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Gold: Putin’s Haven

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Sanctions imposed by the West on Russia’s central bank have demonstrated the vulnerability of any country holding cash in its foreign exchange reserves. Bitcoin is a passing fad with no real value; in fact, it is worse than cash because it only exists on a computer screen. Gold serves two functions that fiat currencies or any other financial innovation cannot: first, it serves as a safe haven during times of turmoil, and second, it serves as a store of value. 

Gold is dismissed as a speculation since it doesn’t create sprouts, and that really intends that without a profit or yield, the consistent pay and deliberate development wanted by institutional financial backers don’t exist. 

Gold is also regarded as a valuable store of value. The precious metal has proven to hold its value over time. Accordingly, financial backers consider it to be a method for saving riches, rather than paper or “fiat” monetary forms, which are helpless to expansion and lose esteem over the long run.

Gold provides something to all of us that fiat money or any other financial innovation cannot. Gold is insurance; it may not sprout, but it is irreplaceable in its functions. 

The Russian Central Bank increased its gold purchases significantly in 2014, the year Russia was sanctioned by the US for invading Crimea, a strategically important peninsula in southern Ukraine. The country’s gold reserves are now the fifth largest in the world, with a market value of around $140 billion.

Following Russia’s invasion of Ukraine on February 24, the Russian ruble fell to a record low of 110 to the US dollar. It continued to fall (rising numerically) to 150 on March 7, the day the United States announced a ban on Russian oil imports. While the ruble has regained some of its lost ground, the exchange rate is still in record-low territory at 1USD=97.1693RUB. 

The bigger hammer fell in the first week of March, when the United States and Europe sanctioned Russia’s Central Bank (CBR). Western allies hoped to deprive Russia of its $630 billion reserve stockpile by freezing the bank’s assets in their jurisdictions. 

Some believe that the Kremlin should invest in cryptocurrencies such as bitcoin right now. While ordinary Russians will likely find some relief from the falling ruble and Western sanctions by adding to their crypto wallets, we do not expect the same to be true on a macroeconomic scale. 

According to Fortune, the founder of Binance, a cryptocurrency exchange, “crypto is too small for Russia.”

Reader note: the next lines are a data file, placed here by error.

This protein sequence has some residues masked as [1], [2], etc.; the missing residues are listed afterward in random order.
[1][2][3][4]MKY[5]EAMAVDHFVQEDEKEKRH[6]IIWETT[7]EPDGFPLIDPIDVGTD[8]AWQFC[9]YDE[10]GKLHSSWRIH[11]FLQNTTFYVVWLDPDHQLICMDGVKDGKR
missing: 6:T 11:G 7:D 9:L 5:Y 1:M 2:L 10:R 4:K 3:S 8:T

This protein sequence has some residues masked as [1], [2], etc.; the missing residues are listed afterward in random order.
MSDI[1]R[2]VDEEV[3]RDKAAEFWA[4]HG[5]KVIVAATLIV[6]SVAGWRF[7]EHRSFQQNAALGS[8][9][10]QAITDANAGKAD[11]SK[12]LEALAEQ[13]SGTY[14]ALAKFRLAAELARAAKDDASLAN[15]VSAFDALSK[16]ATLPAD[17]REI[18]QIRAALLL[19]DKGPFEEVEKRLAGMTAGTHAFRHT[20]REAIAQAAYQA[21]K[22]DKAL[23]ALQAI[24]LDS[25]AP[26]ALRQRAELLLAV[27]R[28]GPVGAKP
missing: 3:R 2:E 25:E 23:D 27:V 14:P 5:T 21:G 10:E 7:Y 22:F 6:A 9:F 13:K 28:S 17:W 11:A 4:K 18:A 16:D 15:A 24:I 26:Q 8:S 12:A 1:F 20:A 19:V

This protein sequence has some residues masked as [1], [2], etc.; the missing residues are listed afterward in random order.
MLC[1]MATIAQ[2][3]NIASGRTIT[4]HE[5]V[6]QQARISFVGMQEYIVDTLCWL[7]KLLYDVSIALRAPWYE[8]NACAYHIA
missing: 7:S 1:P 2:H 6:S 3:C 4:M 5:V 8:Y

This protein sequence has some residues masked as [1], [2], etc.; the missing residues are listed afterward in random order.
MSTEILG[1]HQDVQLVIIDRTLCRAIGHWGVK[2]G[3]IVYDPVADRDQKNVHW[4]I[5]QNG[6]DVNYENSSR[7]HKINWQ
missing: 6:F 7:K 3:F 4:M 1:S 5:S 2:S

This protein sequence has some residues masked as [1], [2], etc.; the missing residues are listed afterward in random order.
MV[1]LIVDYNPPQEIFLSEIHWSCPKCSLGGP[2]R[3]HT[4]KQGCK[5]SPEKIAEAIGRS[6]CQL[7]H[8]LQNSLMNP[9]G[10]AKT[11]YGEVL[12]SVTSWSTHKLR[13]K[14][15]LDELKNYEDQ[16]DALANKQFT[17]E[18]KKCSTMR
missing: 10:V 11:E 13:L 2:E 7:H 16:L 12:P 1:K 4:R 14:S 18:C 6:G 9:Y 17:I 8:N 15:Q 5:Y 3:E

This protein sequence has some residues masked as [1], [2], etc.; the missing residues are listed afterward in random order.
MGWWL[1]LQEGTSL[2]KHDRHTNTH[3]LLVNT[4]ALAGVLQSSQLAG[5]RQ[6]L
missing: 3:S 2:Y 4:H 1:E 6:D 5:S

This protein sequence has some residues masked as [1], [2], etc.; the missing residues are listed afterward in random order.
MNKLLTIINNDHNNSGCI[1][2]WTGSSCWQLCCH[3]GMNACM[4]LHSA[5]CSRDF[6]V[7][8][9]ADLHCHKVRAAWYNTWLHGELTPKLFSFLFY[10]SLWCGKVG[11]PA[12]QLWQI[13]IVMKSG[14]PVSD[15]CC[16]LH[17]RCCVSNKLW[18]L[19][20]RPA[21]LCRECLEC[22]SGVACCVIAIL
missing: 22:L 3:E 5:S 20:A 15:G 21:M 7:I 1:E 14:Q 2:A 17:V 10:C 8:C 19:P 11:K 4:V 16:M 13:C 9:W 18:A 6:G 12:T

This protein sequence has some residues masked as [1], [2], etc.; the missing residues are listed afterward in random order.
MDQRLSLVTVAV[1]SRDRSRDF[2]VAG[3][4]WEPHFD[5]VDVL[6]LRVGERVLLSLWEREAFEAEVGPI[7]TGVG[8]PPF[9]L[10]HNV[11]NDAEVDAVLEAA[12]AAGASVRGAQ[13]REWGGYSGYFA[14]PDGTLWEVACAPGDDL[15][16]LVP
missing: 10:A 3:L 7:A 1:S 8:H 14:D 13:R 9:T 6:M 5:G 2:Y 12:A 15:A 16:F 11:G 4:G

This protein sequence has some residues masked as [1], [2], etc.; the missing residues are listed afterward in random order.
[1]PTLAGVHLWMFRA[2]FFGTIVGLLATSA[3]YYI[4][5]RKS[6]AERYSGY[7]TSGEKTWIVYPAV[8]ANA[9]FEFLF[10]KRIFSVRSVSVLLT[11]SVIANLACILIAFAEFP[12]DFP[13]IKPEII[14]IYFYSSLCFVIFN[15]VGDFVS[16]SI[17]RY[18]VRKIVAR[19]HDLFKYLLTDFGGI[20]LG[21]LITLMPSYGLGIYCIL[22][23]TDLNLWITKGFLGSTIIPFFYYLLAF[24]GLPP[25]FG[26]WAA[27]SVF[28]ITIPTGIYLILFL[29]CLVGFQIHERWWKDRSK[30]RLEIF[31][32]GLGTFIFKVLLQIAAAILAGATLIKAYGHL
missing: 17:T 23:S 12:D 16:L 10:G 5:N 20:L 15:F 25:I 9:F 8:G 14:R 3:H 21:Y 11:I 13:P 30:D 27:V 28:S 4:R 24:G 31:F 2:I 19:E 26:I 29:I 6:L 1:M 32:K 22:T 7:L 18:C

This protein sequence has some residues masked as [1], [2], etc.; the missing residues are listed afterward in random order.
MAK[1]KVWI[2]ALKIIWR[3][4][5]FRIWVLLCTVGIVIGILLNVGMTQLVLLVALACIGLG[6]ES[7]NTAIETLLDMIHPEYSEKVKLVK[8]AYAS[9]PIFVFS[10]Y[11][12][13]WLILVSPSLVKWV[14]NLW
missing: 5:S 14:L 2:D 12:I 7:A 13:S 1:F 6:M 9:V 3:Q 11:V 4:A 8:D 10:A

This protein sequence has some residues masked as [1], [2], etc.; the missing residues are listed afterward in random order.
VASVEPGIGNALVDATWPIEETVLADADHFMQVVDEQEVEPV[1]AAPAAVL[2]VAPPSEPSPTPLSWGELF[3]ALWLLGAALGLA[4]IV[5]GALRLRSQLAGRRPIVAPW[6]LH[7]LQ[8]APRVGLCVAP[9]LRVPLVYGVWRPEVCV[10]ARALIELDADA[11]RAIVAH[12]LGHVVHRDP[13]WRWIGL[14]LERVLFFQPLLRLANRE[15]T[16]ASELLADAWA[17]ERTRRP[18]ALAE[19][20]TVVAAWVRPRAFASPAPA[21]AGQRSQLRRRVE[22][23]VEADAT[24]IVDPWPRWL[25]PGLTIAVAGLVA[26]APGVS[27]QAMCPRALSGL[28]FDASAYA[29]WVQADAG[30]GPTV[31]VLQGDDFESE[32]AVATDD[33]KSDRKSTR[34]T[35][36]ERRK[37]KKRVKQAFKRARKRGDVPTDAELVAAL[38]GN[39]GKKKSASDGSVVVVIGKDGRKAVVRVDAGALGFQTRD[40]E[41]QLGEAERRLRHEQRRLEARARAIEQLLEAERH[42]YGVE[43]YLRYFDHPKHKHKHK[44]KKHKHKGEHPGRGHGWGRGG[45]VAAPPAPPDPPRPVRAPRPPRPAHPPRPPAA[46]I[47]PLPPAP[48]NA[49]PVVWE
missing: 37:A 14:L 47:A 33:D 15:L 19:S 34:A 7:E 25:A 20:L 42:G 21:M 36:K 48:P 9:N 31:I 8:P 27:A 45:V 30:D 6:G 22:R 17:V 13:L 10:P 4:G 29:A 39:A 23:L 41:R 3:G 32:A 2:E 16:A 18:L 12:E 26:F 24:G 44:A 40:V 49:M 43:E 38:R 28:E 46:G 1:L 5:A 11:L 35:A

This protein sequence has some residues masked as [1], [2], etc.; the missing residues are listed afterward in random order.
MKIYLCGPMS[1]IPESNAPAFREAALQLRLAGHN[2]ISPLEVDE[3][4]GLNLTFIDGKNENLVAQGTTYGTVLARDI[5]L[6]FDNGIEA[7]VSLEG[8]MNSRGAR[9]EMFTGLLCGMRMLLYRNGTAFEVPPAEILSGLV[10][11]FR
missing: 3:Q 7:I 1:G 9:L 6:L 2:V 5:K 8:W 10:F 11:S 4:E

Furthermore, the use of blockchain, which is publicly accessible, makes it too traceable for the Kremlin and others attempting to avoid economic sanctions. Binance announced on February 28 that it would not process transactions involving sanctioned Russian individuals or entities. 

Russia hasn’t yet had to liquidate its gold reserves or establish a gold standard, but the fact that we’re even talking about the “barbarous relic” in this context speaks volumes about gold’s continued importance in a crisis. 

Banks are suddenly snatching up bullion like it’s out of style. According to Peter Schiff’s March 18 column, “banks are restocking gold at the fastest rate in years.” 

Schiff, a gold bug, claims, “This is the largest inflow since October 2020, and we’re only halfway through March!” before concluding, “The Comex gold market has been flashing warning signs since early January.” This is still the case today.  The latest metal influx lends credence to the notion that banks are bracing for increased delivery volume and potentially higher prices.” 

The inflationary dynamic at work in most of the world’s developed economies has prompted the US Federal Reserve to “go hostile” with a series of planned rate hikes that could bring the overnight lending rate to 3.25 percent by the end of this year, tying into the gold bull narrative. 

Fed Chair Jerome Powell’s last-minute shift from fiscal dove to fiscal hawk is almost certain to send the stock market crashing, driving investors out of stocks and bonds and back into bullion.

Remember that the last time the Fed attempted to raise interest rates, from 2015 to 2018, it only got to 2% before the markets tanked and the central bank was forced to reintroduce quantitative easing. 

Inflation was not a problem at the time. According to the Producer Price Index, it is now in the double digits. Gold is a tried-and-true hedge against inflation, which is the enemy of yield-seeking investors. 

We also have a war that is keeping commodity prices high, militaries re-arming, record amounts of sovereign debt, and negative real interest rates, all of which are combining to create what we believe is the perfect storm for gold.

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